Having a baby is an exciting time, but there is also a lot to learn. And the more you know, the better prepared you will be for these new experiences. At Ascension Saint Thomas, we offer many classes for expecting moms and parents – from birthing to breastfeeding classes. You can view available classes and sign up online here.

  • Who do I call if I get sick while pregnant?

    If you are feeling sick while pregnant, call your OB-GYN or certified nurse-midwife. Your provider will work with you to create a care plan that’s right for you and your baby. If you are experiencing a life-threatening emergency, go directly to the ER or dial 911.

  • What over-the-counter medications can I take while pregnant?

    Talk with your doctor before taking any over-the-counter medications at any time during your pregnancy or while breastfeeding. Typically, there are over-the-counter medication options you can take for allergies, constipation, and colds.

  • What is postpartum depression? What are the signs and symptoms?

    Many women experience the “baby blues” after having a baby. Baby blues can begin a few days after birth. But some moms experience a more severe form of depression called postpartum depression. Postpartum depression is a mood disorder that occurs after having a baby. Feelings of postpartum depression are more intense and last longer than those of “baby blues.” Symptoms include:

    • Crying more than usual
    • Feelings of anger
    • Withdrawing from loved ones
    • Feeling distant from your baby
    • Worrying or feeling overly anxious
    • Thoughts about hurting yourself or your baby
    • Doubting your ability to care for your baby

    If you are feeling depressed after having a baby, talk to your doctor. You are not alone. Many new moms experience postpartum depression. When you feel depressed for more than a few days, start by talking with your doctor. There are many things we can do to help you – from relaxation techniques and support groups to therapy and medication. 

    If you are having thoughts of harming yourself or your baby, get help right away. Call 911 so that you and your baby can get help as soon as possible.

  • What should I do to help prevent infections after C-section and vaginal delivery?

    Preventing bacterial infection after the delivery of your baby is important for your overall health. Postpartum infections are not common, but can occur in your perineum, uterus, and/or urinary tract. A few tips to help prevent infection after delivery include:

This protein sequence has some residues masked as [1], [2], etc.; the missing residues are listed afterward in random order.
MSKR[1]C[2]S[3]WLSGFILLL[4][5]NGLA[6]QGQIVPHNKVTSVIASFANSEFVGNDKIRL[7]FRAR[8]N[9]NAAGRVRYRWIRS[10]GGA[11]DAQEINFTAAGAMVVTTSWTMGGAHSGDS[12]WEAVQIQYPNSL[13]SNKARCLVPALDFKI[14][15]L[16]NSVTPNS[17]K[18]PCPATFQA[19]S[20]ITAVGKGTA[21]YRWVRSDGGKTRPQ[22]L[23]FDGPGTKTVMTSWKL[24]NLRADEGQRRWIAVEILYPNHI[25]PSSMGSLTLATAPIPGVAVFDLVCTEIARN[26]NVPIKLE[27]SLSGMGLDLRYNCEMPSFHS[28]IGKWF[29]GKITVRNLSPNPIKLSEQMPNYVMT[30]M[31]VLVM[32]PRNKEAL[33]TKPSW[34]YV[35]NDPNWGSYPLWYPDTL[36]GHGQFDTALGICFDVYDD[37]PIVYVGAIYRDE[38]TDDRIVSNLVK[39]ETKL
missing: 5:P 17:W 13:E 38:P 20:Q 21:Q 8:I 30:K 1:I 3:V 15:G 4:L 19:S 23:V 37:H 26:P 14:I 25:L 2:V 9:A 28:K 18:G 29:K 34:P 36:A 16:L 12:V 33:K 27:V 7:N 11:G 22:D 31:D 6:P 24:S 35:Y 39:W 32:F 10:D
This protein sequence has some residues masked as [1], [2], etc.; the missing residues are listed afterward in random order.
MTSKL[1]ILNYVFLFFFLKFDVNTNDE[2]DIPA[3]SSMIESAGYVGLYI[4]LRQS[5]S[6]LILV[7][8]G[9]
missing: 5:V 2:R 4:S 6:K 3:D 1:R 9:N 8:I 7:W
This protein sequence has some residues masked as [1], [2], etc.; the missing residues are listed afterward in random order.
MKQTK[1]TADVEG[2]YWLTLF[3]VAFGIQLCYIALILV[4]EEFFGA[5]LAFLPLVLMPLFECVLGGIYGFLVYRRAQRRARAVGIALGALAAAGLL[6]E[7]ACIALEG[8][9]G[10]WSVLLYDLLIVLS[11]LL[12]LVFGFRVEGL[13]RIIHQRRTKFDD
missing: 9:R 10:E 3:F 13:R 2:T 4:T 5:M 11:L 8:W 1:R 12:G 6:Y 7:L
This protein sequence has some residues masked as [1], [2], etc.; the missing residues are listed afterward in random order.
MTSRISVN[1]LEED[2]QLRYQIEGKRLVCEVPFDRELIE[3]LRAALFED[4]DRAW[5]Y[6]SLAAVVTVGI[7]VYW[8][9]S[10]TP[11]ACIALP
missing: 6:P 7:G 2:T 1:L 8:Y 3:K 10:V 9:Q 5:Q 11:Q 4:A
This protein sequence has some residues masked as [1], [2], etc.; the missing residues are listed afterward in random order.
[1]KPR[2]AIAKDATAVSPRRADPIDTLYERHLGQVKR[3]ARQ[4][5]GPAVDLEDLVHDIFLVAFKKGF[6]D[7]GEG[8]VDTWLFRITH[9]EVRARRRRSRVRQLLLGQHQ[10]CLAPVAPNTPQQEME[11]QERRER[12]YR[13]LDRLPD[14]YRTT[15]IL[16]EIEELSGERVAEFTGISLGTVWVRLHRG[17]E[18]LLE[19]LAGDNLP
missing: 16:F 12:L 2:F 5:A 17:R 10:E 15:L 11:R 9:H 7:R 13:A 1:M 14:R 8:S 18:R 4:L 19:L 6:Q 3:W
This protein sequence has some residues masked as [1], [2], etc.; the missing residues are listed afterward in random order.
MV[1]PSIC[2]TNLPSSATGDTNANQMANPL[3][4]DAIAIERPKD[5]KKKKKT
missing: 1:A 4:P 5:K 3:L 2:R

• Wash your hands frequently
    • Don’t use a vaginal douche
    • Keep incision sites clean
    • Use sanitary pads instead of tampons during the first six weeks
    • Don’t have intercourse until you’ve been cleared by your doctor
    • Stay well hydrated
    • Urinate frequently

    Symptoms of an infection include: pain that gets worse over time, fever, chills, weakness, headache, foul-smelling discharge, as well as swelling, redness and/or discharge around the incision site (for C-section deliveries). If you are having symptoms of an infection, call your doctor right away. If your symptoms are severe, call 911 or go to the nearest ER. It’s important to get treatment as soon as possible.

  • What activities are safe to do in the first few days after delivering my baby? Which activities should I avoid?

    There are many benefits to being active after pregnancy. Physical activity can help relieve stress, boost energy levels, promote weight loss and reduce symptoms of postpartum depression. The amount and type of activity you can do depends on the type of delivery you had and your health. Typically, light activity is OK to start a few days after delivery. This includes walking and some gentle pelvic floor exercises. Talk with your doctor about what activities are safe for you after delivery before you start exercising. 

    And remember to listen to your body. Your body is healing and adjusting to a new lifestyle with a baby. So, if you’re feeling tired or you are in pain, you may need to let your body rest. 

    Some activities to avoid in the first few weeks after delivery include swimming, running, heavy lifting and high-intensity workouts. Talk to your doctor at your six-week post-delivery checkup or before about doing any of these or other more intense activities.

If you are experiencing new symptoms or have concerns about your health or the health of your baby, start by calling your doctor or pediatrician. If you or your baby is experiencing a life-threatening emergency, go directly to the ER or dial 911.